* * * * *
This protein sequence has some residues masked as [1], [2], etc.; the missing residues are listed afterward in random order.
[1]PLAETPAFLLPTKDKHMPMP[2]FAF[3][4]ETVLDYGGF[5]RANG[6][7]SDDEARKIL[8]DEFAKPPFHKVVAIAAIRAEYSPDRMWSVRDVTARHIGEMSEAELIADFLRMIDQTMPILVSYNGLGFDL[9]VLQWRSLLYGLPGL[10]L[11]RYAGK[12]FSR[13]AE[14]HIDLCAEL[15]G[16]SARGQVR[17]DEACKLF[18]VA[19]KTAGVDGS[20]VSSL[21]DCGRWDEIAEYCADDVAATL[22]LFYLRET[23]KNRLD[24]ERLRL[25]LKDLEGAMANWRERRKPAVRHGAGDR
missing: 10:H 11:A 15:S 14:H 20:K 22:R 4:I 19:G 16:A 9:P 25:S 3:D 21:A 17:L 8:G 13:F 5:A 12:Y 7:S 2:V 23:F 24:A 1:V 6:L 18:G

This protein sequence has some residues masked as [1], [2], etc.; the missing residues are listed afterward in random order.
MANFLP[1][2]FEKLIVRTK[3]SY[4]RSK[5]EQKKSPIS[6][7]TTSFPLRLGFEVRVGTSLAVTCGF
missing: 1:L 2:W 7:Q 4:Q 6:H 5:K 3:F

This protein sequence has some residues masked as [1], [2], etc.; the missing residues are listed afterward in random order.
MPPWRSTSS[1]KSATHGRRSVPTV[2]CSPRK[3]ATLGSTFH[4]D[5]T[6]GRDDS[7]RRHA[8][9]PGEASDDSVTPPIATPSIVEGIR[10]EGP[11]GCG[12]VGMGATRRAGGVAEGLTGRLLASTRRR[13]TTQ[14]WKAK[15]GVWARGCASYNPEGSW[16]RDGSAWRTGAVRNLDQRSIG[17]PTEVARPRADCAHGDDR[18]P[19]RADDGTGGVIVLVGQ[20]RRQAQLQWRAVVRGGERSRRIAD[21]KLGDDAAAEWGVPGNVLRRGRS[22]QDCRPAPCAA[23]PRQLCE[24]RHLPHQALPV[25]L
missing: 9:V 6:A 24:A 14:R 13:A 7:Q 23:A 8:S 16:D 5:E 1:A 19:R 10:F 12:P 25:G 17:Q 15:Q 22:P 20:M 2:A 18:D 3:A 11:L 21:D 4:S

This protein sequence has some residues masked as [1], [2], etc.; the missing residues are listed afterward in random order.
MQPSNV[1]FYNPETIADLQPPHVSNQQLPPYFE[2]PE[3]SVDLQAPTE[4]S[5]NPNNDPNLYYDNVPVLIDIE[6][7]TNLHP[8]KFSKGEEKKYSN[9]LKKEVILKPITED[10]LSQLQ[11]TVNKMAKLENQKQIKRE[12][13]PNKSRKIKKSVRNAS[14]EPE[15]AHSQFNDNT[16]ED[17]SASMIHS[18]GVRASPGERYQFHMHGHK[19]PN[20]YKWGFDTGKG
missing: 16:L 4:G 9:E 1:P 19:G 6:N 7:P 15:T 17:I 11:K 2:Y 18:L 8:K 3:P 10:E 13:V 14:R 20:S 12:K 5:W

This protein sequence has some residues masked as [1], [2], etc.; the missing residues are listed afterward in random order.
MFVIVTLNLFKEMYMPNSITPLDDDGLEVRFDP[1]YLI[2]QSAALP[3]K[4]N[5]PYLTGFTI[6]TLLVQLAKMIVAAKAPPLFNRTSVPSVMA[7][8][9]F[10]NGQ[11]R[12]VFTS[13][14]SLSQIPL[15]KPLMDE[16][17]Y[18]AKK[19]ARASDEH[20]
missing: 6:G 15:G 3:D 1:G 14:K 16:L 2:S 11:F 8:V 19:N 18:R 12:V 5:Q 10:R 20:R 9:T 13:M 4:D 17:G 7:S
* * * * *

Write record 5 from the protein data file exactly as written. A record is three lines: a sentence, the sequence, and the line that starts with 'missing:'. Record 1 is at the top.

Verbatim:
This protein sequence has some residues masked as [1], [2], etc.; the missing residues are listed afterward in random order.
MFVIVTLNLFKEMYMPNSITPLDDDGLEVRFDP[1]YLI[2]QSAALP[3]K[4]N[5]PYLTGFTI[6]TLLVQLAKMIVAAKAPPLFNRTSVPSVMA[7][8][9]F[10]NGQ[11]R[12]VFTS[13][14]SLSQIPL[15]KPLMDE[16][17]Y[18]AKK[19]ARASDEH[20]
missing: 6:G 15:G 3:D 1:G 14:K 16:L 2:S 11:F 8:V 19:N 18:R 12:V 5:Q 10:R 20:R 9:T 13:M 4:D 17:G 7:S